Below the Hook End Effectors

What are End Effectors, End of Arm Tooling or Robotic End Effectors? What is their purpose? Why do people use them? How can they benefit me?

End Effector

Related: End Effectors, Pick and Place Systems & Vacuum Lifters

Anti-collision sensors, grippers, magnets, vacuum cups, force-torque sensors, collision sensors and so much more.

Why does this blog s start with a list of seemingly random items when you clicked on this link for information about End Effectors, also called End-of-Arm-Tooling? Well, that’s because that list is a small sample of what can be accomplished with an end effector.

But let’s back up a second. What are End effectors? The simple definition is as follows: “End effectors, also known as End-of-Arm Tooling (EOAT), are devices that are attached to the end of an overhead lifting system or robotic arm. They are designed and used to act as the structures wrists / hand that interact with the environment.”

So essentially End effectors are kind of like Swiss Army Knives, as they can do just about anything you may need it to do! End effectors also allow you to easily switch out certain parts to be able to complete other tasks. So with all of these different applications out there let’s focus on two: Lift assists and lifting devices as ergonomic solutions.

Now that we know what an End Effector is and what specialty of Robotic End Effectors we will be focusing on, let’s move on.   

End Effectors come in several different models, some of which some include:

 

Each of the different robotic peripherals have been developed with specific tasks in mind. For example, a vacuum end effector comes with a suction cup on the end, which is used to move flat or fragile items such as glass panes.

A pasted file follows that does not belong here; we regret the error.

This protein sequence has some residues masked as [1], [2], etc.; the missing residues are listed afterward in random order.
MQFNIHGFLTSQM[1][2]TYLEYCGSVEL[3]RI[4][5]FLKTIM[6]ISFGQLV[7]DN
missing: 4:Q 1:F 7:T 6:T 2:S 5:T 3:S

You may now be wondering exactly how an end effector can be open-ended. It truly depends on what the end-user wants: they can be operated manually, mechanically or even powered to meet your current application needs.

What if you have a very specific need or are not sure about what you should buy for a particular application? If you are in this circumstance then it is best to contact a material handling specialist. A material handling specialist will create a detailed analysis of your needs taking into consideration every aspect of your application from the environment, desired operation, clearance levels, product materials, surfaces, clamp locations, movements the machine would need to complete and cycle times. That is a lot to consider, but if you want it done right you need to ensure all of these items are factored into the equation before you buy your end-of-arm tooling device. 

In the end, an End Effector is built with three factors in mind:

  • Employee safety.
  • Speeding up production.
  • Reducing the amount of bending, twisting or lifting employees have to do.

End-of-arm tooling devices are the way to ensure a fast and effective production line. What are you doing to keep up with the competition?

Do you have an End Effector? Are you looking into an End Effector? Comment below and share your opinion or ask any questions you may have.

2 thoughts on “Below the Hook End Effectors”

  1. I would like to add when you do not now have an insurance policy or perhaps you do not participate in any group insurance, you could possibly well take advantage of seeking the aid of a health broker. Self-employed or individuals with medical conditions normally seek the help of one health insurance brokerage. Thanks for your text.

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